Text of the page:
An apple tart is a great dessert option for any special occasion, but is rustic and simple enough to serve after a family meal on Sunday. I like to serve mine “au natural”. But if you prefer, you can also increase the wow factor by glazing it with apricot jam that has been slightly thinned with a teaspoon of water. Brushed on lightly with a pastry brush, you can achieve a glossy finish similar the apple tarts you see in stores. No matter how you finish this classic French dessert, making it yourself is worth the time and effort if you love a classic apple tart as much as I do. Another apple favorite of mine is my Dutch apple pie, which I highly recommend if you are looking for a more of an apple/cake/pie combination.
Tarte Aux Pommes (Apple Tart)
- For the Pate Brisee (tart dough):
- 2 1/4 cup all-purpose flour
- 2 sticks unsalted butter, cold
- 2 tablespoons sugar
- dash of salt
- 1/4-1/2 cup cold water
- For the Apple Compote:
- 5 large apples, mixture of sweet and tart, peeled, cored and cut in half
- 1/2 lemon
- 2 1/2 ounces cold water
- 1/4 cup sugar
- 1/2 teaspoon vanilla extract
- 3/4 cup apple sauce
- dash of cinnamon, optional
- For the Tart Garnish:
- 4 apples, peeled, cored and cut in half
- 1/2 lemon
- 1 tablespoon unsalted butter, melted
- 4 ounces apricot jam mixed with 1 ounce of water, for glazing (optional)
- Step 1 For the Pate Brisee (tart dough): Put the flour, sugar and salt in the bowl of a kitchen mixer, such as a Cuisinart, fitted with a metal blade. Pulse on/off to incorporate. Add the butter and continue to pulse until the dough resembles coarse meal. With the machine running, slowly add the water in a steady stream. Pulse till the dough has just come together. Be careful not to over mix.
- Step 2 With your hands form the dough into a round flat disk. Wrap in plastic wrap and refrigerate for at least 30 minutes.
- Step 3 For the Apple Compote: While the tart dough is resting, rub the apple halves with lemon. Cut the apples into small cubes.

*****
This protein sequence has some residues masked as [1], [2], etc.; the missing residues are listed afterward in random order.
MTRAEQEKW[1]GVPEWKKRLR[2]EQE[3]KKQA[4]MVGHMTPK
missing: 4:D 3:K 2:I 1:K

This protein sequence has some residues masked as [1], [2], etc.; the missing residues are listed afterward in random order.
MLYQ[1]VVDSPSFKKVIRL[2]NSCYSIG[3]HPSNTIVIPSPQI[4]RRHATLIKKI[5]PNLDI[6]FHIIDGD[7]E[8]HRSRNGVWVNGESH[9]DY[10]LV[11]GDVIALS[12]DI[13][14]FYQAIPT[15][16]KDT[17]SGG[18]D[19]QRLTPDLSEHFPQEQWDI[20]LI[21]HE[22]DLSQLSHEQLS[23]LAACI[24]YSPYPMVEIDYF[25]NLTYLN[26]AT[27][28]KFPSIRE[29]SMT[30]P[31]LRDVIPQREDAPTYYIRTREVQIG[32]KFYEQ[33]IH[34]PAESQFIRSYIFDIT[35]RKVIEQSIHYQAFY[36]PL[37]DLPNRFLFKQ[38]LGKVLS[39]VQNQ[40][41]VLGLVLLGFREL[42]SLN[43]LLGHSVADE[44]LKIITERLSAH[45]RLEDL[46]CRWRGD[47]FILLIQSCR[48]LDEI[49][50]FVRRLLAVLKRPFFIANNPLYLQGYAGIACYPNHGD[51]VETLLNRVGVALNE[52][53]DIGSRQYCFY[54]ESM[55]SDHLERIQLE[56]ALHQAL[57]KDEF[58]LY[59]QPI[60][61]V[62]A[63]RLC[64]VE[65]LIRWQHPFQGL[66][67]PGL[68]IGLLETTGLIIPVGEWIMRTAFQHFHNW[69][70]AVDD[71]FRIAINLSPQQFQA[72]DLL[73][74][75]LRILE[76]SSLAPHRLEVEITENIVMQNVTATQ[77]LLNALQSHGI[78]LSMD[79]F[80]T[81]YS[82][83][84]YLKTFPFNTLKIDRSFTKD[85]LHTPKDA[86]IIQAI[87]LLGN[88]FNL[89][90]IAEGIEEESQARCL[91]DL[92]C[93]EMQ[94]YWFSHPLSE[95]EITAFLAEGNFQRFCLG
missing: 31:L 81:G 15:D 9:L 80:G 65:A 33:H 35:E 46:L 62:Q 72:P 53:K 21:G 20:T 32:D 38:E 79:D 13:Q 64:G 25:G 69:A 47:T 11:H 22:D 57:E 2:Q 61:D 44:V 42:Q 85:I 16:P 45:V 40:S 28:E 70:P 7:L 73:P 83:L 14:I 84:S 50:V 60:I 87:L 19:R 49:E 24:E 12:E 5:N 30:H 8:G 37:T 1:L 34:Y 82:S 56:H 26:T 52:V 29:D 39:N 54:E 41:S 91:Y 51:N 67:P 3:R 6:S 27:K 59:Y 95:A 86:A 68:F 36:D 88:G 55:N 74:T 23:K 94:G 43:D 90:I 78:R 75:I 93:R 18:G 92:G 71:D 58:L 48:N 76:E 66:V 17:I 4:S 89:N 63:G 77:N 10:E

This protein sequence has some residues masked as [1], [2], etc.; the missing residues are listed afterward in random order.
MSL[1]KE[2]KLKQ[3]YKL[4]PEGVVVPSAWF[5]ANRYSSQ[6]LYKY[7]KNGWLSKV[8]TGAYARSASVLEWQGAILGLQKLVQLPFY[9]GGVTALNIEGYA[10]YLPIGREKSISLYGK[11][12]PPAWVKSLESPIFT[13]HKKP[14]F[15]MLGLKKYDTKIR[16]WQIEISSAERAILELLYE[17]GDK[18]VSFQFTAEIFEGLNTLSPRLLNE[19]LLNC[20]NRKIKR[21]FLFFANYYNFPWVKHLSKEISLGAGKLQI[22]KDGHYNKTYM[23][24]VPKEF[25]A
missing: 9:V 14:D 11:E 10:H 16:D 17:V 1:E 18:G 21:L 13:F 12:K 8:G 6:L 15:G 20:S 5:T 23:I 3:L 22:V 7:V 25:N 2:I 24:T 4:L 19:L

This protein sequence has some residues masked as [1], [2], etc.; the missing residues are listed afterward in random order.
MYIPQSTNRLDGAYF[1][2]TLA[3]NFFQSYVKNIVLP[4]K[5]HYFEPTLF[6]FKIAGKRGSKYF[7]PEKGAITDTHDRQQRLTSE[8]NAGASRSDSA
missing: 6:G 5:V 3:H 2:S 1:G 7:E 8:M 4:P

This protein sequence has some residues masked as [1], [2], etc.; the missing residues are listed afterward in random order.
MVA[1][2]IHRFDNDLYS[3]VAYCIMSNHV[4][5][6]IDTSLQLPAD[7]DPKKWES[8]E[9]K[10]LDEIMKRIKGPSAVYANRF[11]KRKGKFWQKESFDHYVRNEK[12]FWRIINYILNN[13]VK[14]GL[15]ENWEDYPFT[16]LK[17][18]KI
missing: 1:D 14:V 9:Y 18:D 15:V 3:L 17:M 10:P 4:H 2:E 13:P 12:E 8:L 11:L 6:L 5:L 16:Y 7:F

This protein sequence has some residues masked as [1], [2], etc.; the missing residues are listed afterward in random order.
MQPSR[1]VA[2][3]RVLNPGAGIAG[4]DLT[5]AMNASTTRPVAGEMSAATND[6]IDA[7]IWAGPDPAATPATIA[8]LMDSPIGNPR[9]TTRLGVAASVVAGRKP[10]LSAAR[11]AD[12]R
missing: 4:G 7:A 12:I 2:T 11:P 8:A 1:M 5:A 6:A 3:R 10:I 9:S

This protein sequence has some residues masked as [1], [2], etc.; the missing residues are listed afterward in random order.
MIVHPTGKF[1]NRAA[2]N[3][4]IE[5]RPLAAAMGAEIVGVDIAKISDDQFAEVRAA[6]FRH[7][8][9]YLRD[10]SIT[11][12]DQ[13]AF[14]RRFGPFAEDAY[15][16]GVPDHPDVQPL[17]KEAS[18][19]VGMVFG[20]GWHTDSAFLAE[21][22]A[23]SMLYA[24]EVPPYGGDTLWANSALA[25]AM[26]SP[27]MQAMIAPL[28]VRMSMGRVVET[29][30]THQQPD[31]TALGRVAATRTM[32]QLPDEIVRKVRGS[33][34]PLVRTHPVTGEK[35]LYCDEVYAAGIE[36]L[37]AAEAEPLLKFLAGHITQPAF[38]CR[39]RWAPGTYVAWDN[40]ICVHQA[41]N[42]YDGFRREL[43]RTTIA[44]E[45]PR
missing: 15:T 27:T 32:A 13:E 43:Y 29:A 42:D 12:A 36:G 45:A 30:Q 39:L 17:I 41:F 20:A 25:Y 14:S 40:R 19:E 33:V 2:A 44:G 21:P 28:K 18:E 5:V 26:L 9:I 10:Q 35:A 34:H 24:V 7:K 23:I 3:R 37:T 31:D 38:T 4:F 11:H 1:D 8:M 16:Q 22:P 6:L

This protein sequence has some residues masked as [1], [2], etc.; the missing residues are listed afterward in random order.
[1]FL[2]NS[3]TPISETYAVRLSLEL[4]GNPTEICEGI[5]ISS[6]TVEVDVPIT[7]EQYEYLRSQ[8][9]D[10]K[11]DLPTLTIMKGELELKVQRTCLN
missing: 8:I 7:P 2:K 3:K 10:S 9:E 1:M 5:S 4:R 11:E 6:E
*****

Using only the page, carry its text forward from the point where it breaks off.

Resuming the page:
- Step 4 Using a medium-size sauté pan, add the apple, water, sugar, vanilla extract, apple sauce and cinnamon (if using). Cover the apples with parchment and cook over medium heat until the apples exude their juices, about 10 minutes.
- Step 5 Remove the parchment paper and continue cooking, stirring frequently with a wooden spoon until all the moisture has evaporated. The apple compote should be slightly chunky, not smooth. Remove from the heat and let cool.
- Step 6 Once the dough has chilled, roll out the dough out to a 14-inch round on a well floured surface. Transfer the dough to a 10-inch tart pan and line the pan with the dough. Use your hands to gently press the dough down to adhere. Refrigerate the tart shell for an additional 15 minutes to set.
- Step 7 For the Tart Garnish: Preheat the oven to 375 degrees F. Line a baking sheet with parchment paper and set aside.
- Step 8 Rub the apples halves with lemon. Carefully cut the apples in thin slices, no thicker than 1/8-inch and set aside.
- Step 9 Remove the prepared tart shell from the refrigerator and fill with the cooled apple compote. Using a spatula, smooth out the filling as evenly as possible.
- Step 10 Arrange the apple slices closely together, slightly overlapping over the compote. Continue to cover the compote making two circles, a larger one on the outside and a smaller one on the inside of the tart shell.
- Step 11 Fill the center of the tart with more apples slices. Remember the apples will shrink when they cook so be carefully to not leave any open gaps and no visible compote when you are done placing the apple slices. Lightly brush the sliced apples with the melted butter.
- Step 12 Place the tart on the prepared baking sheet. Place in the oven on the bottom rack and bake for about 50-60 minutes or until the apples are soft and brown on the edges and the pastry is firm and golden.
- Step 13 To Finish The Tart: Remove the tart from the oven and allow to cool.
- Step 14 Place the apricot jam and the water into a small saucepan and heat. When the jam has melted, remove from the heat.
- Step 15 Using a pastry brush, lightly coat the apples on the tart till glossy in appearance. Glazing the tart is optional and something I often omit.